Wednesday, October 26, 2022

Cutting the Cord... and Costs With a New Approach to Gingival Retraction


Here's a little something I put together after experimenting with VOCO's Retraction Paste.  As most of you know I'm always looking for ways to increase efficiency.  No one wants a dental procedure to take longer.  So when i see an opportunity to increase my efficiency, I explore it.  I've found one of those great little ways to increase efficiency is with this product.  Read on for my thoughts...

Fixed prosthetics are an intrinsic part of any dental practice. While the market for dental implants continues to grow, the majority of crowns are placed on natural teeth. This means that clear and easily recognizable margins are necessary and will continue to be necessary as the market for naturally supported dental fixed prosthetics continues to grow. As life expectancies continue to increase, an aging population will seek to maintain their quality of life and the number of fixed prosthetic procedures will increase along with those life expectancies.

There has also been growth in the last decade in the purchase and implementation of digital impression systems. These systems continue to experience market penetration growth with estimates being that around 20% or more of practices have expanded into this aspect.

However, whether performed by analog or digital means, the importance of good clinical technique is imperative for clinical success in fixed prosthodontics. This is especially true when consideration is made for the proper capture of the preparation margin. While many aspects of the preparation are intrinsic to long-term clinical success, perhaps nothing is more important than properly capturing the margin.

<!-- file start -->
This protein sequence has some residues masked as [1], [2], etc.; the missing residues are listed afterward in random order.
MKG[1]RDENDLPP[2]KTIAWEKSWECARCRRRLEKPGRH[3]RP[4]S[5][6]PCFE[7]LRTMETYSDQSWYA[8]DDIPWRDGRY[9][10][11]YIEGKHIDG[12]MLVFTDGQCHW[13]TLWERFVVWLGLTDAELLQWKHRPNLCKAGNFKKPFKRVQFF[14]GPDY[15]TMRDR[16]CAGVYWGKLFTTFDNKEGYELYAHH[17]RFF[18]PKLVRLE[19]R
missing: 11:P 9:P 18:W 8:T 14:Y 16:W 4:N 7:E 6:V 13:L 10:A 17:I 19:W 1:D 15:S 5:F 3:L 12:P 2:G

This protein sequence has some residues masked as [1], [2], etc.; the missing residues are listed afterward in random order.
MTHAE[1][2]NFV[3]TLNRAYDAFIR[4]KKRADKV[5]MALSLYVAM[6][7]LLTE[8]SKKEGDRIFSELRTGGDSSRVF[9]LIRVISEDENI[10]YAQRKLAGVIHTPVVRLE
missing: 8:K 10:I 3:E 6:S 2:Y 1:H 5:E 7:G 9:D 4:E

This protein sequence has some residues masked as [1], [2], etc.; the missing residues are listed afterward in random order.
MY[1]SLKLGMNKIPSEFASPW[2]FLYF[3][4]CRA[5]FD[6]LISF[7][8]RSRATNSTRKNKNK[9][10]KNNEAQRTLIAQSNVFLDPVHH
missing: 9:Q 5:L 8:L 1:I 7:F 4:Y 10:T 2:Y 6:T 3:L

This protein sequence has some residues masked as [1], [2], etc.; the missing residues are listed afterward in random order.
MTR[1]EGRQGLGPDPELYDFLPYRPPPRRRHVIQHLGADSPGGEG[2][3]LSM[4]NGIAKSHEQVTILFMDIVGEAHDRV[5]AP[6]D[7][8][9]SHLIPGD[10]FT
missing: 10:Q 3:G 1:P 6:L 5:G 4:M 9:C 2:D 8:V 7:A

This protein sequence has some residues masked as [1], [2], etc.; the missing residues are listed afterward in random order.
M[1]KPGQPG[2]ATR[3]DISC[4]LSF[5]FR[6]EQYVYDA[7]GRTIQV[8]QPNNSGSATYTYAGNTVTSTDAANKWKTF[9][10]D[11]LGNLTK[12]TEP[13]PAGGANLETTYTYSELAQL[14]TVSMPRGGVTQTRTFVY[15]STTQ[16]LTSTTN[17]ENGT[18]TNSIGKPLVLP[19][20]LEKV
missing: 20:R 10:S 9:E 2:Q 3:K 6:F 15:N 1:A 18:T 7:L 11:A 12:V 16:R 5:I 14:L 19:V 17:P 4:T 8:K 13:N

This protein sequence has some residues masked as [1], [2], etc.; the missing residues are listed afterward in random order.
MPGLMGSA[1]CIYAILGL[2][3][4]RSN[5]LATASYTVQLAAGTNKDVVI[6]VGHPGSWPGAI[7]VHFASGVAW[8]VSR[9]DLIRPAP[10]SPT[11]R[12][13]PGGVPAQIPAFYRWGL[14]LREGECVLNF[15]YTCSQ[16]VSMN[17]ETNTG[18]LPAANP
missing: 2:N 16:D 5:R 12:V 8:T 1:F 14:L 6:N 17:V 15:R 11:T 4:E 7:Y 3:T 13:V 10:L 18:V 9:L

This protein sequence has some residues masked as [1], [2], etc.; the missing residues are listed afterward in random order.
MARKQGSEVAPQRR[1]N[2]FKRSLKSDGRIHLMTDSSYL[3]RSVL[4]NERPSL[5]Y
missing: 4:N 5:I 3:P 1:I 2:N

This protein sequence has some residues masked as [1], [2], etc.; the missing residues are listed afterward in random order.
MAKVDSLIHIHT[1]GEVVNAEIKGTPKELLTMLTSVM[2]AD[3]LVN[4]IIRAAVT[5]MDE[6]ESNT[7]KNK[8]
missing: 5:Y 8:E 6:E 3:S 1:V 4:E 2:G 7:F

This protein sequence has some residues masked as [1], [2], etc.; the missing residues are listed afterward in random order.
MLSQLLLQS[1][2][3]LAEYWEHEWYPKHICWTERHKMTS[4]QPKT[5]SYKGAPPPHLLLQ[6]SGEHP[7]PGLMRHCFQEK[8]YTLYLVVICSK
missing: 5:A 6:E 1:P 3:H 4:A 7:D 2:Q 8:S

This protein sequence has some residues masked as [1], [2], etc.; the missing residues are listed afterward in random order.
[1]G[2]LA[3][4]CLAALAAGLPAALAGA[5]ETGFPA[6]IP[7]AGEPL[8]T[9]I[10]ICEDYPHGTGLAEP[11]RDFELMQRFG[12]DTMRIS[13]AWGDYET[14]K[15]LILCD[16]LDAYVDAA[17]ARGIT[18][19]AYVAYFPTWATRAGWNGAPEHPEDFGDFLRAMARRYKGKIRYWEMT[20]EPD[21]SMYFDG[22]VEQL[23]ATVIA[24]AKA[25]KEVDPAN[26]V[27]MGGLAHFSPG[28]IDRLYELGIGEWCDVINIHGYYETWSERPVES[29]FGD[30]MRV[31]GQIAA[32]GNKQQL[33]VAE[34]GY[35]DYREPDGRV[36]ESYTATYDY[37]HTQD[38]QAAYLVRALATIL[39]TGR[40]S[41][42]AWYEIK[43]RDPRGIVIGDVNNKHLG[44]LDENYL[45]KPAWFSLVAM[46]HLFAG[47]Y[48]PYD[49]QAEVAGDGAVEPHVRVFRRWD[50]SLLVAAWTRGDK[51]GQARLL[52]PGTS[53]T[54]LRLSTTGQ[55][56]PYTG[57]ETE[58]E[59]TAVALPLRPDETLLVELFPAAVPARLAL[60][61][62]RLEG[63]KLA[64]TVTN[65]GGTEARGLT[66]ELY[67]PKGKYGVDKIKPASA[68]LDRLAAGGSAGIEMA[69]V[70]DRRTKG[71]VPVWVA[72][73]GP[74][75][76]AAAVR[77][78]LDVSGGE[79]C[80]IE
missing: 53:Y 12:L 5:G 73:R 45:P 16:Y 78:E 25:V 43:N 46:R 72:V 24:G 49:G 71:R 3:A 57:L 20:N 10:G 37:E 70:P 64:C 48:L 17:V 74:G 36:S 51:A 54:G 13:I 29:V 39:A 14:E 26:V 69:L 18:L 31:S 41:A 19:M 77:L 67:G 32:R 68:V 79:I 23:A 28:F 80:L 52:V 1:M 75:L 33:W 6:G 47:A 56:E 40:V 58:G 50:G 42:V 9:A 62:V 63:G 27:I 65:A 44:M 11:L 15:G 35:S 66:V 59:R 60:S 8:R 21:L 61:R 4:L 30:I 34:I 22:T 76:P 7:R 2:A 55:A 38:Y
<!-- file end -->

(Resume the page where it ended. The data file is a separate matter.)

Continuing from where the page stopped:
Traditionally the most common way to expose the margin for an impression has been the use of retraction cord. Even though the profession has evolved and improved, retraction cord has continued to be taught in dental schools and used in the majority of clinical cases, even though other choices exist.

Retraction cord is time consuming. A proper length of cord must be dispensed and then placed into the gingival sulcus to allow the tissues to expand and relax in a more open orientation. The actual physical process of placing retraction cord is time consuming and incredibly technique-sensitive. Apply too little pressure in the placement and the cord comes free without providing adequate retraction. Apply too much pressure and the connective tissues of the sulcus can be damaged and pushed away from the tooth, paving the way for gingival recession or iatrogenic infection. There are even instances of impression material being expressed subgingivally, creating foreign body infections from a hardened piece of material left under the tissues that were separated by over-aggressive retraction cord placement.

In some instances, a two-cord technique is used that basically doubles the amount of time to place, while also increasing the chances for cord displacement or iatrogenic injury.

There is also the concern of being able to visually identify the cord in the sulcus. Stories abound in the profession of patients presenting with a localized infection of a single tooth recently prepared for a crown and the doctor finding a strand of retraction cord still wedged snugly into the gingival sulcus with a resulting foreign body reaction in full bloom around it. Someone simply missed the tiny piece of cord.

Placing cord is a very specific and intense skill, demanding exceptional dexterity. It is a difficult skill to teach, and many doctors prefer to place cord themselves as opposed to delegating the placement to an auxiliary. However, this ties the doctor to the procedure and does not allow for other processes (such as hygiene checks) to be completed, therefore slowing the entire office workflow.

There is also the consideration of effectiveness of cord in all cases. In patients with high salivary flow, the cord can be washed out of the sulcus and require the procedure to be repeated thus slowing the workflow even more.

Considering Costs

Not only are assurances of long-term success a motivator, cost savings can be as well. Often doctors consider the “hard costs” of impressions when attempting to analyze office costs without taking into consideration the “soft costs” of time, frustration and lack of optimized workflow.